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Krzysztof Penderecki, Eugeniusz Rudnik "Homo Ludens" [2CD]

価格: 2,827円 (税込)
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Label: Bolt - BR ES20

1960年代初頭に30以上の映画/演劇の為の楽曲を制作し続けた、ポーランドの大御所作曲家Krzysztof Pendereckiと長年氏のサポートを務めたEugeniusz Rudnikのコンビ。スタジオ音源をアーカイヴ化するBoltから出た2CD + 16ページのセット作品。テープレコーダーを多用した(ほぼ)電子音作品集の様なトラック編成であり、本気で機材頼みではない思考錯誤した感じまでが伝わって来るかなり内容の濃い一枚。これは必聴。

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Krzysztof Penderecki / Eugeniusz Rudnik - Homo Ludens (2CD, 16-page booklet)
Józef Patkowski, the long-time head of Polish Radio Experimental Studio and a tireless moderator of musical life, exposed Poland to the world. In 1957 he initiated the Studio’s work by organizing a symposium about creating music for magnetic tape. The roll call from this day includes many composers, broadcasters, personalities from the worlds of theatre and cinema, poets, choreographers, intellectuals and engineers. Among them was then 24 years old Krzysztof Penderecki.
The studio soon became a meeting place for Eugeniusz Rudnik and Krzysztof Penderecki who, guided by the former, made his first forays into the fascinating world of electronic music. In the early 1960s the duo created over 30 movie and theatre scores. At first, scared of the high voltage inside the studio’s tape recorders, Penderecki leaves most of the work to Rudnik. However with time the two composers achieved great creative synergy, and their work seemed to take place in an atmosphere of ‘boyish horseplay’. They became homo ludens incarnate.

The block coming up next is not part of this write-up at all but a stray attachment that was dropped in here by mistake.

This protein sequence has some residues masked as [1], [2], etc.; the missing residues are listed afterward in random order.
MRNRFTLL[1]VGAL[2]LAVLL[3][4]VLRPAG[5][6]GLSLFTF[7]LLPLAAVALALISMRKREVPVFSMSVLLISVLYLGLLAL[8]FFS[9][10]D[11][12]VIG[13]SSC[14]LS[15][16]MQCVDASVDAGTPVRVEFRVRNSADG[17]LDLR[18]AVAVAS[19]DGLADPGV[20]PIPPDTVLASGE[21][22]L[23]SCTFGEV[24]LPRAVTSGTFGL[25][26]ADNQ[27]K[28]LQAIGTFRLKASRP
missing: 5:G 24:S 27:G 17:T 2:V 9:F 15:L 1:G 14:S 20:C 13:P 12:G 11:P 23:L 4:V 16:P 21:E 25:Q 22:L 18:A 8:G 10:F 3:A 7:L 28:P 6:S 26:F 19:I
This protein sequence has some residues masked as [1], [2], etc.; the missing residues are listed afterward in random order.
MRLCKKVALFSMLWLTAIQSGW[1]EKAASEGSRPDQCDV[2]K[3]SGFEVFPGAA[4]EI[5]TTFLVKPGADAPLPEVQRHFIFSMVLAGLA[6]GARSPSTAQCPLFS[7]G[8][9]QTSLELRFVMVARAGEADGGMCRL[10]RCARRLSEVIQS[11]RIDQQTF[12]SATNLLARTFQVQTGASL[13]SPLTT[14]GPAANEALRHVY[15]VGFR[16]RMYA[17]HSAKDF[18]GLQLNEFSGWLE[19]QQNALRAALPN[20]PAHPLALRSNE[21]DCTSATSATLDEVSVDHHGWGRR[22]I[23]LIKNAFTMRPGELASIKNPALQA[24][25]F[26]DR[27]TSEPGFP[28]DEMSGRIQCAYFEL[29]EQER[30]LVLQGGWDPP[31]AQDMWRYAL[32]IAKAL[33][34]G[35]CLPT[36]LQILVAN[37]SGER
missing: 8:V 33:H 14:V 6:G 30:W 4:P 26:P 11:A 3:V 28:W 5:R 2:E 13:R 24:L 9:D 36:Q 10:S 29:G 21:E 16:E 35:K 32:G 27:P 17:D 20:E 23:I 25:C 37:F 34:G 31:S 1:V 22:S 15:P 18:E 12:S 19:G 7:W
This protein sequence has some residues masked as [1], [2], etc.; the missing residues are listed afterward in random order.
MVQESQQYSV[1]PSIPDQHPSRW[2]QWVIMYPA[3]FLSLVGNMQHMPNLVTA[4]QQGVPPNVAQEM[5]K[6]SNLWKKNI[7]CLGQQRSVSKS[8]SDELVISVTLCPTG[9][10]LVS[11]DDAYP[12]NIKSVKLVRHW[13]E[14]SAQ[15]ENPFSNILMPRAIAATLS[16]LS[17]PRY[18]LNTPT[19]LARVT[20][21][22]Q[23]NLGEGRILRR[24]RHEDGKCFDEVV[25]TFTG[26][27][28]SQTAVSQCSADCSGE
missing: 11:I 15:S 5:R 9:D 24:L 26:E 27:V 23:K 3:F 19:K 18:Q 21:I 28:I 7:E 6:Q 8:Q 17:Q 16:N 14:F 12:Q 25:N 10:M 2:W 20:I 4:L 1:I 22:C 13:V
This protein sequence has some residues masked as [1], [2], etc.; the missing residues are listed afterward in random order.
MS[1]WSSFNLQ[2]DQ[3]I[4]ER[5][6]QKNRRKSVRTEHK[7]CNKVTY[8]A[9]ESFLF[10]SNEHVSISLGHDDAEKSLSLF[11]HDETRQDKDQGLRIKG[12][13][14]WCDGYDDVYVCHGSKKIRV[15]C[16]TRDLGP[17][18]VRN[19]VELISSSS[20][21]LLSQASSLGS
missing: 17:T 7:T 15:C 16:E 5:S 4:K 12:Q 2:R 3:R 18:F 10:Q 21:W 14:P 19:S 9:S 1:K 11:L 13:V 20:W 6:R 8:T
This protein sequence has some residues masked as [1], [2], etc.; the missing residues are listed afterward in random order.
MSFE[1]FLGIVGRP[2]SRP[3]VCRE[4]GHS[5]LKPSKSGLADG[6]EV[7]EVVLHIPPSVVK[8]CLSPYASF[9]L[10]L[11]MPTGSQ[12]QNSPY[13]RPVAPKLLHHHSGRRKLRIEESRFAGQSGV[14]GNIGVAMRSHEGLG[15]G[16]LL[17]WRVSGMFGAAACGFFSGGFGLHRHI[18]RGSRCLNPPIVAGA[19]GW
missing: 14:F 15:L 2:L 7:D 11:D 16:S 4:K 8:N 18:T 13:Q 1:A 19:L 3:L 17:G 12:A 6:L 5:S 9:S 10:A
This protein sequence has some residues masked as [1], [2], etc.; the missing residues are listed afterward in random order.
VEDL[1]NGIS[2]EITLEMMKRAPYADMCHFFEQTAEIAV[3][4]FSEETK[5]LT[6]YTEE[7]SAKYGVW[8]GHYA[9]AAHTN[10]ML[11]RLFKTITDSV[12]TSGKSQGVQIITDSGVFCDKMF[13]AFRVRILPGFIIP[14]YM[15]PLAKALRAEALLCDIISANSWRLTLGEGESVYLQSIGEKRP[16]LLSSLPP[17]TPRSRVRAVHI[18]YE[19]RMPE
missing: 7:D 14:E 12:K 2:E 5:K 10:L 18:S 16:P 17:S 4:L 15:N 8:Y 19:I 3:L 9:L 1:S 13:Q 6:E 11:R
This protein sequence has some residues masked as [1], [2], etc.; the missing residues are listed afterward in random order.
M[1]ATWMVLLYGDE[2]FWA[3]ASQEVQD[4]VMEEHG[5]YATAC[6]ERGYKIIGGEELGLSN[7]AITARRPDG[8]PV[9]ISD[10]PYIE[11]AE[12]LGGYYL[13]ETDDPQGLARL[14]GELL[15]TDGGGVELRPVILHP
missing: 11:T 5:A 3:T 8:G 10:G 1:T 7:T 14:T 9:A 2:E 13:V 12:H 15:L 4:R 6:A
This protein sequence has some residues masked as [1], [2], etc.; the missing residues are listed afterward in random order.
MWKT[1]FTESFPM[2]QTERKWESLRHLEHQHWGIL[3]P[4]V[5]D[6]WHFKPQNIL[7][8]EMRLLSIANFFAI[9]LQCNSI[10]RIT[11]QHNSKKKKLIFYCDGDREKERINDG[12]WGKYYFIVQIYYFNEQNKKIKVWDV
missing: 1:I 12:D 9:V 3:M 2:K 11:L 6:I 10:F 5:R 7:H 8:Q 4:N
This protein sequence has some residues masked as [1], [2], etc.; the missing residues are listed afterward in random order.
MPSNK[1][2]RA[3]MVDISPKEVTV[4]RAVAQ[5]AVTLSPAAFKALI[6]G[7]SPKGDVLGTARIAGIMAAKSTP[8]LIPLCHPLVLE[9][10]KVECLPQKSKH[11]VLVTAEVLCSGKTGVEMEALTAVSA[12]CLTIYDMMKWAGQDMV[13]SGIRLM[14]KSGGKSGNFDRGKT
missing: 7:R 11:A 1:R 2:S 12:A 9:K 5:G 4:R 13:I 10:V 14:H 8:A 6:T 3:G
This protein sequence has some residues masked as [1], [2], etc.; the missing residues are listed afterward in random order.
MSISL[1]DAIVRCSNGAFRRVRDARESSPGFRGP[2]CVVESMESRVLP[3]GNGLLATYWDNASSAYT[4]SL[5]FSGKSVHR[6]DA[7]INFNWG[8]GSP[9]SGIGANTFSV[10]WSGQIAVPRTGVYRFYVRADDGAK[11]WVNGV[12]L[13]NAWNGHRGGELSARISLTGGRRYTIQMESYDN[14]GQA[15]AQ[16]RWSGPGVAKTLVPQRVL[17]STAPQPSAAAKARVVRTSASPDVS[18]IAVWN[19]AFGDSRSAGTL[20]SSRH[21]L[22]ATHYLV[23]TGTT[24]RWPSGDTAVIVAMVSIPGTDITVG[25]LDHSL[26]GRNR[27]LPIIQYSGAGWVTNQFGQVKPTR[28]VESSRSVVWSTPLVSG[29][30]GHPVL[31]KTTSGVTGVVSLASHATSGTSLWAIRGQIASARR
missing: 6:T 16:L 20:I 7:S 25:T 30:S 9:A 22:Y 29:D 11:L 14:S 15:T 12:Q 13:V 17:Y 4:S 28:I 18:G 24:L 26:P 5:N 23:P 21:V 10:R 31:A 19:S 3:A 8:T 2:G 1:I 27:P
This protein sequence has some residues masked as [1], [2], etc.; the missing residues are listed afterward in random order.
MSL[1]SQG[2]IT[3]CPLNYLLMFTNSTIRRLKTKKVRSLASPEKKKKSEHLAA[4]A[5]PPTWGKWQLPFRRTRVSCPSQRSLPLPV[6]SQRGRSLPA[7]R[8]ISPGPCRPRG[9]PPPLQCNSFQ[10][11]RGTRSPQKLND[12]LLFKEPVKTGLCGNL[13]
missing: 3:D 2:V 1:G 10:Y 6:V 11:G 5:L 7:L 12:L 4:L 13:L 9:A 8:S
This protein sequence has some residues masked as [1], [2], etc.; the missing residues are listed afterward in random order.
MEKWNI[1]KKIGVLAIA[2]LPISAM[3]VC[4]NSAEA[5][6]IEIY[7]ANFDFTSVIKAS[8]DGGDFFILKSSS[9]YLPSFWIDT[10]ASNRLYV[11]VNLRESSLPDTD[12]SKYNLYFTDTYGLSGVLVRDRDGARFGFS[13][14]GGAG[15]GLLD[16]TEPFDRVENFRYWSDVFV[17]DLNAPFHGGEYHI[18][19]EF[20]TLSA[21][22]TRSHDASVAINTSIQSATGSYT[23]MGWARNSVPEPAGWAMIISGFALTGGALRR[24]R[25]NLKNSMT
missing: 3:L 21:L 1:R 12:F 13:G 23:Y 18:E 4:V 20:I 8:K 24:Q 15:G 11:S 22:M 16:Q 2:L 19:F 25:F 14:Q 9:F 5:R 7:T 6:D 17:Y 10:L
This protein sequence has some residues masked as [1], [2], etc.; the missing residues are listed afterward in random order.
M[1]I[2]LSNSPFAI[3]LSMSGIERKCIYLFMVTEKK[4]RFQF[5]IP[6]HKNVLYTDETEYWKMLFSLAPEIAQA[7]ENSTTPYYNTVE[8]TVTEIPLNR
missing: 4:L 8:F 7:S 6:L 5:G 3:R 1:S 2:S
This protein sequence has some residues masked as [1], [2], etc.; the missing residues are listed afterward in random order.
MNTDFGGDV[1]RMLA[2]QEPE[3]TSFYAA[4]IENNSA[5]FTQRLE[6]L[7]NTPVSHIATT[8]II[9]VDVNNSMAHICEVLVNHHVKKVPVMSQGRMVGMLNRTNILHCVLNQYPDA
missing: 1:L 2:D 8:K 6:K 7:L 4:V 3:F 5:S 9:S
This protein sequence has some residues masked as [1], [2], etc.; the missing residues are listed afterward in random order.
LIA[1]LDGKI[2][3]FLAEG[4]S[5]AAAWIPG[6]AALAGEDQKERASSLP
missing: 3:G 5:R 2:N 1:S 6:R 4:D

Recollecting on this period in his life, Rudnik calls these recording sessions ‘sit-ins’ – their length was limited only by his and Penderecki’s fantasy and physical endurance. It’s hard, he says, to compare these theatrical and cinematics commissions with today’s carefully budgeted orders. Penderecki says that, if it weren’t for his experiments with Rudnik, he would never have written Threnody to the Victims of Hiroshima, De natura sonoris and many others scores which are clearly influenced by his empirical experiences with acoustic spectra, oscilloscopes and multi-track recordings.
These theatrical and cinematic scores from half a century ago demand and deserve to be treated as autonomous creations. Their beauty lies, paradoxically, in their subservience to other artworks and the inescapable limitations of form and material which, inexplicably, add to their overall appeal. The excellent quality of these works is a testament to the composer’s talent and erudition, but also to Rudnik’s technical skill and creativity – after all, this sound engineer was soon to become a lauded composer.

Bolesław Błaszczyk, 2015